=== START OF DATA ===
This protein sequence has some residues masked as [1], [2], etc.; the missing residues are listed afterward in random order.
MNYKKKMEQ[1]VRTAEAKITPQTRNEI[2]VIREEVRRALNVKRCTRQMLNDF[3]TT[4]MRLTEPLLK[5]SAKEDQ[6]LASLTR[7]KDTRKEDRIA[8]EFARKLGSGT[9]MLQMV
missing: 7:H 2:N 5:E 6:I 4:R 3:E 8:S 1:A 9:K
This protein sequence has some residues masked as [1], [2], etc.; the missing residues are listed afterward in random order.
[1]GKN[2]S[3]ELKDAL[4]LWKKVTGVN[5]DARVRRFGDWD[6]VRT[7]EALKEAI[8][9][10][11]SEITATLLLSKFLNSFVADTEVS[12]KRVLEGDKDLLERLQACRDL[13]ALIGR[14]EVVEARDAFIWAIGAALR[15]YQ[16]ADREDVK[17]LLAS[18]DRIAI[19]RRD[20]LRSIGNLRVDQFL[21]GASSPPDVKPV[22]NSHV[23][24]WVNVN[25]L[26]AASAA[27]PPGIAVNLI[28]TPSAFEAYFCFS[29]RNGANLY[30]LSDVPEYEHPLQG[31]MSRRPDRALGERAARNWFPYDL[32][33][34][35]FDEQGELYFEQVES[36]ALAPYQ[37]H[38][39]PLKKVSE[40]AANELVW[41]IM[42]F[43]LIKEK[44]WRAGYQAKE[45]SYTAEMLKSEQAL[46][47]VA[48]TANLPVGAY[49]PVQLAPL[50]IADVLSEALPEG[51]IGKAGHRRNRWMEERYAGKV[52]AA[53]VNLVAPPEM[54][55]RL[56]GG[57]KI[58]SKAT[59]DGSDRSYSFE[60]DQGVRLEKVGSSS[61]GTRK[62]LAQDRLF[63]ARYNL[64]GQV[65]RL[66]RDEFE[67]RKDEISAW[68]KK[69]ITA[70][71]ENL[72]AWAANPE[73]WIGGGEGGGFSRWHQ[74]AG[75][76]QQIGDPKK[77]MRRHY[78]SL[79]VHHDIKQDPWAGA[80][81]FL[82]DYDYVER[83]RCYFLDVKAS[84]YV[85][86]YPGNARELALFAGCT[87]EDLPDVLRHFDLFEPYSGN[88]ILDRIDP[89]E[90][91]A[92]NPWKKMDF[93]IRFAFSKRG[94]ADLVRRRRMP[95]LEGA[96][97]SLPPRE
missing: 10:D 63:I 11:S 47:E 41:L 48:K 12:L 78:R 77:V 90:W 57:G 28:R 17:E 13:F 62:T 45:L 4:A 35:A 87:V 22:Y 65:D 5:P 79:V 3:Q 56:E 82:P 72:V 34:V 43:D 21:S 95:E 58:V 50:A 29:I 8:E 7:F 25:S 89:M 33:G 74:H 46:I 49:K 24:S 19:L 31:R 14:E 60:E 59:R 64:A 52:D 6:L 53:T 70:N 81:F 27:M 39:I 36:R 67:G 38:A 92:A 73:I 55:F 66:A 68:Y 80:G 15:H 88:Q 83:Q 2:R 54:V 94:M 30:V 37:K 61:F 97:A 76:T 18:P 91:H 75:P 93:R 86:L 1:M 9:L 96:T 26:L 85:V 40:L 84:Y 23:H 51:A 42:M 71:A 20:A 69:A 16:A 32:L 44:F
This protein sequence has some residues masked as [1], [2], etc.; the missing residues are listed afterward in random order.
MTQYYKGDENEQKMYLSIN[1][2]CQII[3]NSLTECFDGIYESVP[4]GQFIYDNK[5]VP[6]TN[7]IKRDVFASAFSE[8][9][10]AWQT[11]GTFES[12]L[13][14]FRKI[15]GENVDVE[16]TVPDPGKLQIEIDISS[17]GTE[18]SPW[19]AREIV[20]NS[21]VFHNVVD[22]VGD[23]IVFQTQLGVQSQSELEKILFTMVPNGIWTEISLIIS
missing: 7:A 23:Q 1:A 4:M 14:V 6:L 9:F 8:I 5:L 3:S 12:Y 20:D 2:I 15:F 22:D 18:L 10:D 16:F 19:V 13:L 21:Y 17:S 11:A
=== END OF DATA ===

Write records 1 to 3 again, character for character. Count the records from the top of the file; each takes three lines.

This protein sequence has some residues masked as [1], [2], etc.; the missing residues are listed afterward in random order.
MNYKKKMEQ[1]VRTAEAKITPQTRNEI[2]VIREEVRRALNVKRCTRQMLNDF[3]TT[4]MRLTEPLLK[5]SAKEDQ[6]LASLTR[7]KDTRKEDRIA[8]EFARKLGSGT[9]MLQMV
missing: 7:H 2:N 5:E 6:I 4:R 3:E 8:S 1:A 9:K
This protein sequence has some residues masked as [1], [2], etc.; the missing residues are listed afterward in random order.
[1]GKN[2]S[3]ELKDAL[4]LWKKVTGVN[5]DARVRRFGDWD[6]VRT[7]EALKEAI[8][9][10][11]SEITATLLLSKFLNSFVADTEVS[12]KRVLEGDKDLLERLQACRDL[13]ALIGR[14]EVVEARDAFIWAIGAALR[15]YQ[16]ADREDVK[17]LLAS[18]DRIAI[19]RRD[20]LRSIGNLRVDQFL[21]GASSPPDVKPV[22]NSHV[23][24]WVNVN[25]L[26]AASAA[27]PPGIAVNLI[28]TPSAFEAYFCFS[29]RNGANLY[30]LSDVPEYEHPLQG[31]MSRRPDRALGERAARNWFPYDL[32][33][34][35]FDEQGELYFEQVES[36]ALAPYQ[37]H[38][39]PLKKVSE[40]AANELVW[41]IM[42]F[43]LIKEK[44]WRAGYQAKE[45]SYTAEMLKSEQAL[46][47]VA[48]TANLPVGAY[49]PVQLAPL[50]IADVLSEALPEG[51]IGKAGHRRNRWMEERYAGKV[52]AA[53]VNLVAPPEM[54][55]RL[56]GG[57]KI[58]SKAT[59]DGSDRSYSFE[60]DQGVRLEKVGSSS[61]GTRK[62]LAQDRLF[63]ARYNL[64]GQV[65]RL[66]RDEFE[67]RKDEISAW[68]KK[69]ITA[70][71]ENL[72]AWAANPE[73]WIGGGEGGGFSRWHQ[74]AG[75][76]QQIGDPKK[77]MRRHY[78]SL[79]VHHDIKQDPWAGA[80][81]FL[82]DYDYVER[83]RCYFLDVKAS[84]YV[85][86]YPGNARELALFAGCT[87]EDLPDVLRHFDLFEPYSGN[88]ILDRIDP[89]E[90][91]A[92]NPWKKMDF[93]IRFAFSKRG[94]ADLVRRRRMP[95]LEGA[96][97]SLPPRE
missing: 10:D 63:I 11:S 47:E 41:L 48:K 12:L 78:R 77:V 90:W 57:G 28:R 17:E 13:F 62:T 45:L 4:A 35:A 87:V 22:Y 65:D 5:P 79:V 3:Q 56:E 82:P 72:V 34:V 43:D 21:S 95:E 58:V 50:A 29:I 8:E 7:F 25:S 89:M 33:G 74:H 46:I 49:K 24:S 19:L 31:R 14:E 60:E 59:R 64:A 52:D 6:L 53:T 70:N 81:F 27:M 39:I 36:R 67:G 38:A 92:A 73:I 55:F 66:A 68:Y 80:G 15:H 88:Q 83:Q 2:R 54:V 94:M 30:V 37:K 61:F 97:A 76:T 18:P 91:H 75:P 93:R 86:L 1:M 9:L 96:T 26:L 85:V 40:L 84:Y 23:H 51:A 42:M 71:A 20:A 69:A 16:A 32:L 44:F
This protein sequence has some residues masked as [1], [2], etc.; the missing residues are listed afterward in random order.
MTQYYKGDENEQKMYLSIN[1][2]CQII[3]NSLTECFDGIYESVP[4]GQFIYDNK[5]VP[6]TN[7]IKRDVFASAFSE[8][9][10]AWQT[11]GTFES[12]L[13][14]FRKI[15]GENVDVE[16]TVPDPGKLQIEIDISS[17]GTE[18]SPW[19]AREIV[20]NS[21]VFHNVVD[22]VGD[23]IVFQTQLGVQSQSELEKILFTMVPNGIWTEISLIIS
missing: 7:A 23:Q 1:A 4:M 14:V 6:L 9:F 8:I 5:L 3:S 12:Y 20:D 2:I 15:F 22:D 18:L 10:D 16:F 19:V 13:L 21:Y 17:S 11:A